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The Question Behind the Question

On the afternoon of June 14, a rather spirited, fascinating, and unexpected debate broke out on the floor of the USCCB spring meeting about the use of videos rather than texts. I will confess that as this lively discussion unfolded, a smile spread across my face, for I have believed for some time that the issue of how we communicate is perhaps as important as what we communicate—that is, if we are interested in moving the conversation beyond a very narrow circle.

Sowing the Wind and Reaping the Whirlwind: A Reflection on the Irish Referendum

I will confess that as a person of Irish heritage on both sides of my family, I found the events in Ireland last week particularly dispiriting. Not only did the nation vote, by a two-to-one margin, for the legal prerogative to kill their children in the womb, but they also welcomed and celebrated the vote with a frankly sickening note of gleeful triumph. Accompanying the entire process, of course, was the subtext of the Catholic Church’s cultural impotence, even irrelevance, in the wake of the great crimes of the last several decades. Is there a way forward for Ireland?

Michelle Wolf and the Throwaway Culture

At this year’s White House Correspondents’ Dinner, the comedian Michelle Wolf joked about "knocking around" unborn children, in order to abort them. Her shameless endorsement of abortion places her in line with Friedrich Nietzsche, who had a special contempt for the Christian values of sympathy and compassion for the vulnerable and believed all morality was relative. But if Wolf and Nietzsche are right—if good and evil are merely relative states of affairs—then there is nothing to hem in and control the tendency of cultural elites to dominate others. When objective moral values evanesce, armies of the expendable emerge.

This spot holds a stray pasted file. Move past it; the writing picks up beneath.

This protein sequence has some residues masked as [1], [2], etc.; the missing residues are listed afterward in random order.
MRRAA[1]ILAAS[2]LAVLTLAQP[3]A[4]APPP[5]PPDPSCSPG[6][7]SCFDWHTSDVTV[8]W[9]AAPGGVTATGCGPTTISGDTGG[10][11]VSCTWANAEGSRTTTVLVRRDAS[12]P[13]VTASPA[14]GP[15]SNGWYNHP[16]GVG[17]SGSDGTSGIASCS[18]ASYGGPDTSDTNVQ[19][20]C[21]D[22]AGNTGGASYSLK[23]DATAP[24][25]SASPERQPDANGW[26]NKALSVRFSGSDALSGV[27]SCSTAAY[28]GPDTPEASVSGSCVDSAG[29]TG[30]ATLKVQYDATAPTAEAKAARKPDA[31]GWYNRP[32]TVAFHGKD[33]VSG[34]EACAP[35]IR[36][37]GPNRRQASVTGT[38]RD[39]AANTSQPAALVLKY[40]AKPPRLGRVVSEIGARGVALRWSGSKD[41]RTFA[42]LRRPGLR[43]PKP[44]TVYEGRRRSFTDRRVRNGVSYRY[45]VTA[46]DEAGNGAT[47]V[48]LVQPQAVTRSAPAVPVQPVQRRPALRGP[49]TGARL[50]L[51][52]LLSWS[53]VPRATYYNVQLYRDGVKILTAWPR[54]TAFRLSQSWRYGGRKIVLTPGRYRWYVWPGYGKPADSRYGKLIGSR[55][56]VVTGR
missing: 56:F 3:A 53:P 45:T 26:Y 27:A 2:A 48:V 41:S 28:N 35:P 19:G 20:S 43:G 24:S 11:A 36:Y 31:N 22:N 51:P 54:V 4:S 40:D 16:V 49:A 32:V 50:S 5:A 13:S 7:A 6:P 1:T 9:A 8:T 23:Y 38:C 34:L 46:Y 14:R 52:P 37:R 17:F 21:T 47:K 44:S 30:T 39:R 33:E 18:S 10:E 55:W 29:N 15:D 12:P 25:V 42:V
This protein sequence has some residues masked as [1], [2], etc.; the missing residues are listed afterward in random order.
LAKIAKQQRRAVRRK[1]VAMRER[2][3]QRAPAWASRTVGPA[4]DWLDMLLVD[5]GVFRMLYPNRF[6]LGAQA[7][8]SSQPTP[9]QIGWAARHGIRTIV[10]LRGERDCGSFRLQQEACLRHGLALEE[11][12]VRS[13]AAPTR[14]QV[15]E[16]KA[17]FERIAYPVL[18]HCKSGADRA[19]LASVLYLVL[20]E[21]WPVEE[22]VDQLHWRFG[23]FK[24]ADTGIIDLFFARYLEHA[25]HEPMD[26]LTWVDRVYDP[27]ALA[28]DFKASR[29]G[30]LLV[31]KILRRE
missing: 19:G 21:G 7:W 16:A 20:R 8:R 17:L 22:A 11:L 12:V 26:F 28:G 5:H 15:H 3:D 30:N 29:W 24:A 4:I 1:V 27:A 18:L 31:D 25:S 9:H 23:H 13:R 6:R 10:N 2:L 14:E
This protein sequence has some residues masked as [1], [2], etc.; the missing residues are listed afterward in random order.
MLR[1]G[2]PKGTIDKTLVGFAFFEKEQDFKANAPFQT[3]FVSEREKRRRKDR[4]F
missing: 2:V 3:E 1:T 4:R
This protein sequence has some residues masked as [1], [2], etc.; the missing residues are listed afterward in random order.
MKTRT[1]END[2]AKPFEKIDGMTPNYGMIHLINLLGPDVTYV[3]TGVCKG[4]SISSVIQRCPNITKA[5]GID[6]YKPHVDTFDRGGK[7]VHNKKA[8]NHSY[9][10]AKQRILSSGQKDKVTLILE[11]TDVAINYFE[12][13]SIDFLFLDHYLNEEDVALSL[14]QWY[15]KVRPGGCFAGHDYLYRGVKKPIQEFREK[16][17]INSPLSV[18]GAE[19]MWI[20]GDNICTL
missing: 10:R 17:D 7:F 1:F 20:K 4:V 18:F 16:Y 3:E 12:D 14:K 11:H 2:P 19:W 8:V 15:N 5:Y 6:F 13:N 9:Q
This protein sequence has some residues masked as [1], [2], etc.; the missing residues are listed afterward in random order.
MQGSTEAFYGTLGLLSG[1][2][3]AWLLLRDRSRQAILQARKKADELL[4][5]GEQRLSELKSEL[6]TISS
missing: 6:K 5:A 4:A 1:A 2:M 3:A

The Most Unexpectedly Religious Film of the Year

I went to see “A Quiet Place,” John Krasinski’s new thriller, with absolutely no anticipation of finding theological or spiritual themes. I just wanted a fun evening at the movies. How wonderful when a film surprises you!

Paul Tillich and “The Shape of Water”

The title of this year’s Best Picture winner, “The Shape of Water,” gives away the game, for the one thing that water does not have is shape. Its very essence is fluidity, formlessness, and freedom from structure. But a film that celebrates this freedom—produced by someone who, by his own admission, hates structure—is sadly emblematic, I fear, of a society that is in danger of losing its ontological balance.

A Case for Priestly Celibacy

Everything in this world—including sex, family, and worldly relationships—is good, but impermanently so. But while the non-ultimacy of worldly realities can and should be proclaimed through words, it will be believed only when people can see it. This is why, the Church is convinced, God chooses certain people to be celibate: in order to witness to a transcendent form of love.

The Jordan Peterson Phenomenon

Like many others, I have watched the Jordan Peterson phenomenon unfold with a certain fascination. If you don’t know what I’m talking about, you don’t spend a lot of time on social media, for Peterson, a mild-mannered psychology professor from the University of Toronto, has emerged as one of the hottest personalities on the internet.

The Death of an Evangelical Titan

Billy Graham, arguably the greatest Christian evangelist of the past hundred years, died this week at ninety-nine, and it’s difficult to overstate his impact and importance.

“America” Magazine’s Survey of Women in the Church

Last week, America magazine published a fascinating survey regarding the attitudes of women in the Church. They were kind enough to publish a few of my reactions to the study, but I would like, in this article, to offer a fuller response to their findings.

An Evening with William Lane Craig

Ten years ago, a seminarian friend told me that Dr. William Lane Craig, an evangelical Protestant, was by far the most effective spokesman for the Christian point of view and that he had taken on the atheists with great intelligence, wit, and panache. That night, I looked up Dr. Craig on YouTube and watched, with fascination, his debates with the superstars of the atheist movement. From that evening on I was a fan. This is why, when I was invited by the good people at the Claremont Center for Reason, Religion, and Public Affairs to participate in an all-day dialogue with William Lane Craig, I jumped at the opportunity.